Which new guitar will appreciate most over next 25 years?

Discussion in 'The Small Company Luthiers' started by dark_rainbow, Jan 12, 2011.

  1. dark_rainbow

    dark_rainbow Senior Member

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    I have a Suhr Pro Series S-3 that just blows me away with it's tonal range, build quality and appearance. And it seems to get better every time I play it. My question, because this is the lowest price Suhr, does that mean it's appreciation potential is capped relative to the higher priced Moderns, etc? I personally like the Pro Series better and find their build quality and playability identical. It's the more traditional Strat look with the pickguard and overall simpler setup that I prefer.

    Suhrs in general I think are in the sweetspot of having enough out there so there's a good awareness of them and a solid stable of Suhr star musicians, but not so many guitars that there's an excess supply. And I think the Fender-influenced designs will age well too.

    Be interested to hear others comments on what brands and lines they think have the most appreciation value.

    Thanks
     
    RayRay likes this.
  2. edwarddavis

    edwarddavis Supporting Member

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    In all honesty , I dont think any will. Not small builder ones at least , Even the guitars that get big money now in the vintage market like fenders and Gibsons where probably going cheap in their day .Now many years ahead that there are only a few left and people want them it drove up there price . But thats because the models are still current and in a mass market .
    I own and think many of the small builder guitars are great and probably made way better than vintage ones but dont get the publicity because of the low numbers built .
    They may be collectible but to a small niche who wants hem or even knows what they are in the big guitar playing world. Most people I talk too young and old like me have no idea of the guitars I have and even though many are priced the same as you know whos they probably would go to GC and get one before buying one that is better because they are just familiar with the name . Sad but true.
    just my two cents , for what its worth
     
  3. CyberFerret

    CyberFerret Member

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    It will be a law of supply and demand. If no one wants them, then they won't be worth anything unfortunately.

    Fact is that most people acquiring and playing these are probably pushing 40 now. In 20 years, they will be in their 60's. Probably will have other priorities on their minds instead of blowing retirement savings on boutique guitars.

    Unless some young star of today is seen rocking out with a Suhr or a Grosh or something in front of the tween crowds, then you are not going to have a mass of cashed up nostalgic middle aged folks in a couple of decades that will drive up the demand.

    Just my opinion. I'm not an economist... ;)
     
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  4. Marble

    Marble Member

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    I doubt guitars like those will appreciate all that much.

    Think of limited run Custom Shop Gibsons for the most valuable. 100 or 250 run artist models.
     
  5. dark_rainbow

    dark_rainbow Senior Member

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    But they already have. Pensa-Suhrs sell for a lot more than the price as new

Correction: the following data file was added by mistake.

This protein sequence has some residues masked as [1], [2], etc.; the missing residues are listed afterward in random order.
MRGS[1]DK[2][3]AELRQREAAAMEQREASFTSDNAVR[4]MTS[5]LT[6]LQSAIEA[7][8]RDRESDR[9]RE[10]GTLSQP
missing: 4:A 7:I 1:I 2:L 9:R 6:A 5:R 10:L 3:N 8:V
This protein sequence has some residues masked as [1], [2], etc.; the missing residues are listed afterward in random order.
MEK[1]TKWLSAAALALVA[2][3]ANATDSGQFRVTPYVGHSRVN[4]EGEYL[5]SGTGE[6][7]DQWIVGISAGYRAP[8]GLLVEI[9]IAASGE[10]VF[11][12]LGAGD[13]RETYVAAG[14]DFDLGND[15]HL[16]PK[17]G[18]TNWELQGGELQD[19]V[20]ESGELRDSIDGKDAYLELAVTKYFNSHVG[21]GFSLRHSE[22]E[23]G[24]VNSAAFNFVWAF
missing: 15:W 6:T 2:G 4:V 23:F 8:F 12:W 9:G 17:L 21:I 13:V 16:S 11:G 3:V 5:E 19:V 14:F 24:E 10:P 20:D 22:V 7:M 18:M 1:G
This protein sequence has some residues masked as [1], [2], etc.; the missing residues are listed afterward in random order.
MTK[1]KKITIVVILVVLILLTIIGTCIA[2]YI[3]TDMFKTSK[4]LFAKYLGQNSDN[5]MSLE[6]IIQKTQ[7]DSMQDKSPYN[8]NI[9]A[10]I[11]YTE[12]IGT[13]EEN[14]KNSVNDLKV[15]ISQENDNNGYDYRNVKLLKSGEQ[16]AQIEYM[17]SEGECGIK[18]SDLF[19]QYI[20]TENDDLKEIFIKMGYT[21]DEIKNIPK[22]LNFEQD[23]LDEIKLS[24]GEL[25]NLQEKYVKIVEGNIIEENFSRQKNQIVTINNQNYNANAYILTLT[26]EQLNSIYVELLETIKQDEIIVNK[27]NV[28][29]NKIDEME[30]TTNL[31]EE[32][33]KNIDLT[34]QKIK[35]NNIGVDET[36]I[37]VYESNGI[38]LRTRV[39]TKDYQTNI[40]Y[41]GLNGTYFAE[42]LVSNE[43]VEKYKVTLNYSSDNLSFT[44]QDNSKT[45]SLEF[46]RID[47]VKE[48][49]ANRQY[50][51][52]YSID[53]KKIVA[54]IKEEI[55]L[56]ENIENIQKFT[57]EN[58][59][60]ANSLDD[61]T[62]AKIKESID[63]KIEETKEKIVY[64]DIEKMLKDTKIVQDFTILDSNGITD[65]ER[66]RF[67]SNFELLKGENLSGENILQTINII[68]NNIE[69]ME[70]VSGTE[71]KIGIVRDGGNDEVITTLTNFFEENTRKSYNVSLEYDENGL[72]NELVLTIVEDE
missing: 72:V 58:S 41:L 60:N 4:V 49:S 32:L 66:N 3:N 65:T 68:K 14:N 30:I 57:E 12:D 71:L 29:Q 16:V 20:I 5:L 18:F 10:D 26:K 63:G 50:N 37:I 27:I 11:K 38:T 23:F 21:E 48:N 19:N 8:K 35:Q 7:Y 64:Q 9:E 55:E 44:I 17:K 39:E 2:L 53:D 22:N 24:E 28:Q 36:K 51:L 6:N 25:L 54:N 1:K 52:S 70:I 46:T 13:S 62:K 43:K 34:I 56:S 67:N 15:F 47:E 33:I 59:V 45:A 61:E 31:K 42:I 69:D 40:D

6. edwarddavis

    edwarddavis Supporting Member

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    dont forget inflation:nono
     
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  7. Marble

    Marble Member

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    I'm saying in the grand scheme of guitars appreciating I don't think small builder guitars will appreciate nearly as much as others might, just because the market isn't there.

    Heritage makes a better 335 or Les Paul than Gibson 9 times out 10 but people don't pay the same prices for them.
     
  8. GuitarsFromMars

    GuitarsFromMars Member

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    Ha!

    If you're thinking about value in 25 years, you should not be into guitars. Collect gold coins, stamps, or mutual funds.

    Go practice.
     
  9. dark_rainbow

    dark_rainbow Senior Member

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    Heritage make nice stuff, but let's face it, w/o "Gibson" on the headstock, they'll never be truly accepted as authentic Les Pauls, etc etc.

    Suhrs, Andersons and other "super strats" I think have established a unique identity.
     
  10. Marble

    Marble Member

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    Heritages are made in the same factory in Kalamazoo where the only "real" Les Pauls were made, from 1952-1960 (or up to '63 but Heritage doesn't do SGs). Some people will say the only "real" Les Paul you can buy new is an R8, R9, etc. That's why they're legitimate.

    Hendrix, SRV, so-on and so forth didn't play Suhrs. Even if they make a better instrument than Fender, it doesn't say Fender. More importantly, regular model guitars just aren't going to become as valuable. Vintage Lesters, Strats, Teles and so on are so valuable because they were the first ones of their kind and the standard that all the other versions of those guitars are held to.

    Also consider a bigger time frame. In the early 70s, many of the vintage guitars fetching lots of money today were just over 20 years old, and didn't get much thrown at them. It was only after rockstars made them famous that people began seeking them. If someone like that played a Suhr, those guitars would gain so much value. But it won't happen, that's why I say artist signature models that aren't as common will be the high-dollar new guitars.

    I'm sure you'll make a couple thousand (perhaps) on your instrument in that time but don't expect it to be a retirement fund in the making. The chances are better if they revamp that model and start doing something different with it, and then collectors/serious Suhr fans look back and so "this year models were the best, blah blah blah". But how much can they do with it, and why would a modern small builder do anything to make their instrument worse?